An Introduction to the (Best) Books of Anthony Trollope

shelved under Best of... and Fiction

In his day, Anthony Trollope was one of the most popular and prolific Victorian novelists, producing 47 novels and numerous essays and short stories. He is not as well known as many of his contemporaries and I will always be grateful to the friend who suggested him to me. His novels are my literary comfort food. The following will introduce you to his profound understanding of the timeless themes of money, politics and romance.

The Warden

The Warden

by David Skilton, Anthony Trollope, illustrated by Edward Ardizzone

This novel is an excellent introduction to Trollope because of its relative brevity. It was his first novel to win significant acclaim, in part because the titular Warden struggles so realistically and charmingly with the moral dilemma he faces. This is also the first of the Barsetshire novels, a series set in a cathedral town and revolving around clergymen and their families.

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The Small House at Allington

The Small House at Allington

by Julian Thompson, Anthony Trollope

This is one of Trollope's most romantic novels and another in the Barsetshire series. The heroine makes bad choices with such courage and integrity that only a complete curmudgeon could fail to love her.

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Phineas Finn: The Irish Member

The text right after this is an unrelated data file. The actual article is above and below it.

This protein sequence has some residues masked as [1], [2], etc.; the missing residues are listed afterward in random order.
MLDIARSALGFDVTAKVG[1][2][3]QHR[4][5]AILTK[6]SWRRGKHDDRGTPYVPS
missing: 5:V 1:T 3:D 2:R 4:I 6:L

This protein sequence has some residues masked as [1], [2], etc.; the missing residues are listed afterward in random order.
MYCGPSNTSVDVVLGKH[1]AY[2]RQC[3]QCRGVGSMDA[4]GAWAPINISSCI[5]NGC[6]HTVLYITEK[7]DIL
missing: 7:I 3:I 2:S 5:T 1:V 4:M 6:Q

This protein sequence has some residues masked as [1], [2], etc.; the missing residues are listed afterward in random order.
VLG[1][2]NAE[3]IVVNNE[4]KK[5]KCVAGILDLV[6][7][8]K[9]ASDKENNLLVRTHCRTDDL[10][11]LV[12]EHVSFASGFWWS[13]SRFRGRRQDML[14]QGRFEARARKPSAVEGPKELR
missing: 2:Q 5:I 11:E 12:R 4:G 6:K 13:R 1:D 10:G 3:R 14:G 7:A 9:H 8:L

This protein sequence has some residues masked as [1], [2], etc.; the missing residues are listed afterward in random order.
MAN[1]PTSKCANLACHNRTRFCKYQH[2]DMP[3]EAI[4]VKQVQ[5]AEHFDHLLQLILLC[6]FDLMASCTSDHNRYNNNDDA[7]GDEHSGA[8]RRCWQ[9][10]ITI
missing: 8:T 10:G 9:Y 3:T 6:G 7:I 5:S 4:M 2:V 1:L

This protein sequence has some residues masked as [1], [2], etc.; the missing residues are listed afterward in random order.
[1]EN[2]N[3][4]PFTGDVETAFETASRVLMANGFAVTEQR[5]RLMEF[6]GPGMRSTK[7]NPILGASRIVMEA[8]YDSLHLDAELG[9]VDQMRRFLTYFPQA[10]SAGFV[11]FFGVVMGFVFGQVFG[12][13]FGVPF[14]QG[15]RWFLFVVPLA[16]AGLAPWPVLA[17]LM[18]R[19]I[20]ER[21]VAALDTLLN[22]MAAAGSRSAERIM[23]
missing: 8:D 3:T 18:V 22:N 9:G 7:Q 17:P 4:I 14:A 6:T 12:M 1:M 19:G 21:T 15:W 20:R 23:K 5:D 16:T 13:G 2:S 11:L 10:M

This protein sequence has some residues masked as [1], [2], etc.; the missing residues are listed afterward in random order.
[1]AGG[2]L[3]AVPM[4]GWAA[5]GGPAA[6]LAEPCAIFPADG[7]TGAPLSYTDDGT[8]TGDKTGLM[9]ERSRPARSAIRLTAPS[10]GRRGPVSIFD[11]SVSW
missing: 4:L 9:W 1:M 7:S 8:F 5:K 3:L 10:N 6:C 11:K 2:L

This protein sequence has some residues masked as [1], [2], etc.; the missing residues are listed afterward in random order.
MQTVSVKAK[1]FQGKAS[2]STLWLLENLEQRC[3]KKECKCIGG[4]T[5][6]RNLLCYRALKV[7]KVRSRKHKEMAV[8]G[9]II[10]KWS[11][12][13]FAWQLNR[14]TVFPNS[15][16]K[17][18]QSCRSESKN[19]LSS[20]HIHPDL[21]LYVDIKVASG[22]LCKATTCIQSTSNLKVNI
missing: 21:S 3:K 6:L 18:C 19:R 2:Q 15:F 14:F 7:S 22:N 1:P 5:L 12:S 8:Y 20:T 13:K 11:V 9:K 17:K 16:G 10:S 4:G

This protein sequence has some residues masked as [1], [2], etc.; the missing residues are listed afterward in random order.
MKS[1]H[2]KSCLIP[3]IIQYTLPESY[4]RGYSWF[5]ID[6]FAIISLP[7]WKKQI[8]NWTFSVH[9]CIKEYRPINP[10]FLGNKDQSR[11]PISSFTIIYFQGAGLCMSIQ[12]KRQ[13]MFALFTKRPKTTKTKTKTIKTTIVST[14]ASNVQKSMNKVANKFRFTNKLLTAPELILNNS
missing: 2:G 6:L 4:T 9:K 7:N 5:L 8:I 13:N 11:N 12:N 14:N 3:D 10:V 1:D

Phineas Finn: The Irish Member

by Anthony Trollope, illustrated by T. L. B. Huskinson, edited by Jacques Berthoud

Do you wonder why anyone ever runs for political office? This novel about a handsome young man wrestling with his ambitions provides some answers and a look at how reality meshes with the fantasy — and the insights remain relevant. This is one of the novels in the Palliser series, in which Trollope takes on politics.

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The Way We Live Now

The Way We Live Now

by Anthony Trollope, edited by John Sutherland

The themes of financial market manipulation, social climbing and responses to financial uncertainty ring true today.

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An Autobiography

An Autobiography

by P. D. Edwards, Anthony Trollope, edited by Frederick Page, Michael Sadleir

Trollope's standards for himself as a gentleman did not permit him to provide details that he deemed too personal. Still his version of his life story is surprisingly honest as well as charming and inspirational. Ironically, his statements crediting his success as a writer to diligence and discipline as much as genius probably contributed to Trollope's fall from literary favor for decades after his death.

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